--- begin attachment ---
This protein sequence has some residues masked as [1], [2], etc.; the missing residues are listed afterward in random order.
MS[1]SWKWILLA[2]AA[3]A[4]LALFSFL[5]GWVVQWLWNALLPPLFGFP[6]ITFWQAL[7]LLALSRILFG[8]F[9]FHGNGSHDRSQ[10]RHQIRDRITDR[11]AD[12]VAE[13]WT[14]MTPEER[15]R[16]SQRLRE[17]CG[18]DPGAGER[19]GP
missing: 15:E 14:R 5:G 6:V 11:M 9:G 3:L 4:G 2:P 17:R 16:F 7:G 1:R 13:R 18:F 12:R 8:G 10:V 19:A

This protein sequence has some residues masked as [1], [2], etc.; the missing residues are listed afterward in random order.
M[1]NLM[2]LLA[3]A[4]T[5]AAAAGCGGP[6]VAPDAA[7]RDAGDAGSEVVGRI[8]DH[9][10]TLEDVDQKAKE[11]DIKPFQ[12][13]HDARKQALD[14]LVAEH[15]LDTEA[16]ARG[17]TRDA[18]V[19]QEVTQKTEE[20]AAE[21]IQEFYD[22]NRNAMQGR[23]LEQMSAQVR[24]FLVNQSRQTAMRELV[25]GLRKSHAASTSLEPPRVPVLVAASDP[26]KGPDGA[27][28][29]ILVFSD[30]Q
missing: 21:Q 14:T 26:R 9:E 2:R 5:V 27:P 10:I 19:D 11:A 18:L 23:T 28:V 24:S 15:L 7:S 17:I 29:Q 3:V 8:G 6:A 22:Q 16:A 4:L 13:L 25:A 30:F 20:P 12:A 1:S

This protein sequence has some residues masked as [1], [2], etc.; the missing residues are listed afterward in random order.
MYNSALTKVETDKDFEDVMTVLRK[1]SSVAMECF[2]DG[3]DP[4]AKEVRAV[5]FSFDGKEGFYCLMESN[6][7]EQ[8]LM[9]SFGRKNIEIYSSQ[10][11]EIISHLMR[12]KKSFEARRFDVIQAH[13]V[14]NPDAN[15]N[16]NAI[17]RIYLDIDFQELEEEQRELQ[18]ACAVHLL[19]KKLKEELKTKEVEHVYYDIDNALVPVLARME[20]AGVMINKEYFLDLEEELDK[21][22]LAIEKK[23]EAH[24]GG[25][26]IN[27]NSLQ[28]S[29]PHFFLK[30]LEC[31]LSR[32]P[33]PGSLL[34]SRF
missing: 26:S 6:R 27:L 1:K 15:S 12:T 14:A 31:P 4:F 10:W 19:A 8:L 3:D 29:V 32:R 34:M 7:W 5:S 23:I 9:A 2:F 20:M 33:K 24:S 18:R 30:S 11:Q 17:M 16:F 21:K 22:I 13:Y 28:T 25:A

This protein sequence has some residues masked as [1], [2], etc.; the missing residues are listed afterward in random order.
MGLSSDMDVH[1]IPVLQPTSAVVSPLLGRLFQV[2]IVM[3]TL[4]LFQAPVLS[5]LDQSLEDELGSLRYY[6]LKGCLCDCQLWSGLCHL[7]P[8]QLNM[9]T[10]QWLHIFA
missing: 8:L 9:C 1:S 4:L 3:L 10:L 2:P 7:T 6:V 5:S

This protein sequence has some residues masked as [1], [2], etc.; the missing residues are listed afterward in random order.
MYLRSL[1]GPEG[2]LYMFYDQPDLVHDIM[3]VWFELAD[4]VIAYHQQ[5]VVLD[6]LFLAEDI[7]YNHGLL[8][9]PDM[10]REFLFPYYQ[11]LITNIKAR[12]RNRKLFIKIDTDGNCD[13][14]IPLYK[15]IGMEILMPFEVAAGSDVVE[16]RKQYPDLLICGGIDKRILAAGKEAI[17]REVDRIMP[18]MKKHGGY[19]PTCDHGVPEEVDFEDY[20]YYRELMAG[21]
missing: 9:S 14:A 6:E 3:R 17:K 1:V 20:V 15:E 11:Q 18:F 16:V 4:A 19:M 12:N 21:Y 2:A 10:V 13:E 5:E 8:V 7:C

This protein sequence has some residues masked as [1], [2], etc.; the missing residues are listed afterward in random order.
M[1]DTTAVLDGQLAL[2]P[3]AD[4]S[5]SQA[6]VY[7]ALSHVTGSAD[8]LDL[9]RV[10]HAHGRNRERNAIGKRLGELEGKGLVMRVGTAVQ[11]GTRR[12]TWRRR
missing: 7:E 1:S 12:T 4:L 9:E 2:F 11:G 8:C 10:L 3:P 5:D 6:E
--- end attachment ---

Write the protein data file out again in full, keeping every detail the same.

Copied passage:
This protein sequence has some residues masked as [1], [2], etc.; the missing residues are listed afterward in random order.
MS[1]SWKWILLA[2]AA[3]A[4]LALFSFL[5]GWVVQWLWNALLPPLFGFP[6]ITFWQAL[7]LLALSRILFG[8]F[9]FHGNGSHDRSQ[10]RHQIRDRITDR[11]AD[12]VAE[13]WT[14]MTPEER[15]R[16]SQRLRE[17]CG[18]DPGAGER[19]GP
missing: 15:E 14:R 5:G 6:V 11:M 9:G 3:L 4:G 2:P 17:R 16:F 7:G 1:R 13:R 18:F 12:R 8:G 10:V 19:A

This protein sequence has some residues masked as [1], [2], etc.; the missing residues are listed afterward in random order.
M[1]NLM[2]LLA[3]A[4]T[5]AAAAGCGGP[6]VAPDAA[7]RDAGDAGSEVVGRI[8]DH[9][10]TLEDVDQKAKE[11]DIKPFQ[12][13]HDARKQALD[14]LVAEH[15]LDTEA[16]ARG[17]TRDA[18]V[19]QEVTQKTEE[20]AAE[21]IQEFYD[22]NRNAMQGR[23]LEQMSAQVR[24]FLVNQSRQTAMRELV[25]GLRKSHAASTSLEPPRVPVLVAASDP[26]KGPDGA[27][28][29]ILVFSD[30]Q
missing: 21:Q 14:T 26:R 9:E 2:R 5:V 27:P 10:I 19:D 11:A 18:L 23:T 28:V 24:S 15:L 7:S 17:I 29:Q 3:V 8:G 6:A 22:Q 16:A 4:L 13:L 25:A 30:F 20:P 12:A 1:S

This protein sequence has some residues masked as [1], [2], etc.; the missing residues are listed afterward in random order.
MYNSALTKVETDKDFEDVMTVLRK[1]SSVAMECF[2]DG[3]DP[4]AKEVRAV[5]FSFDGKEGFYCLMESN[6][7]EQ[8]LM[9]SFGRKNIEIYSSQ[10][11]EIISHLMR[12]KKSFEARRFDVIQAH[13]V[14]NPDAN[15]N[16]NAI[17]RIYLDIDFQELEEEQRELQ[18]ACAVHLL[19]KKLKEELKTKEVEHVYYDIDNALVPVLARME[20]AGVMINKEYFLDLEEELDK[21][22]LAIEKK[23]EAH[24]GG[25][26]IN[27]NSLQ[28]S[29]PHFFLK[30]LEC[31]LSR[32]P[33]PGSLL[34]SRF
missing: 26:S 6:R 27:L 1:K 15:S 12:T 14:A 31:P 4:F 10:W 19:A 8:L 3:D 29:V 32:R 34:M 7:W 5:S 23:I 9:A 2:F 20:M 33:K 24:S 18:R 30:S 11:Q 17:M 16:F 21:K 22:I 13:Y 28:T 25:A

This protein sequence has some residues masked as [1], [2], etc.; the missing residues are listed afterward in random order.
MGLSSDMDVH[1]IPVLQPTSAVVSPLLGRLFQV[2]IVM[3]TL[4]LFQAPVLS[5]LDQSLEDELGSLRYY[6]LKGCLCDCQLWSGLCHL[7]P[8]QLNM[9]T[10]QWLHIFA
missing: 8:L 9:C 1:S 4:L 3:L 10:L 2:P 7:T 6:V 5:S

This protein sequence has some residues masked as [1], [2], etc.; the missing residues are listed afterward in random order.
MYLRSL[1]GPEG[2]LYMFYDQPDLVHDIM[3]VWFELAD[4]VIAYHQQ[5]VVLD[6]LFLAEDI[7]YNHGLL[8][9]PDM[10]REFLFPYYQ[11]LITNIKAR[12]RNRKLFIKIDTDGNCD[13][14]IPLYK[15]IGMEILMPFEVAAGSDVVE[16]RKQYPDLLICGGIDKRILAAGKEAI[17]REVDRIMP[18]MKKHGGY[19]PTCDHGVPEEVDFEDY[20]YYRELMAG[21]
missing: 9:S 14:A 6:E 3:R 17:K 1:V 20:V 15:E 11:Q 18:F 16:V 4:A 19:M 12:N 21:Y 2:A 10:V 13:E 5:E 8:V 7:C

This protein sequence has some residues masked as [1], [2], etc.; the missing residues are listed afterward in random order.
M[1]DTTAVLDGQLAL[2]P[3]AD[4]S[5]SQA[6]VY[7]ALSHVTGSAD[8]LDL[9]RV[10]HAHGRNRERNAIGKRLGELEGKGLVMRVGTAVQ[11]GTRR[12]TWRRR
missing: 7:E 1:S 12:T 4:L 9:E 2:F 11:G 8:C 10:L 3:P 5:D 6:E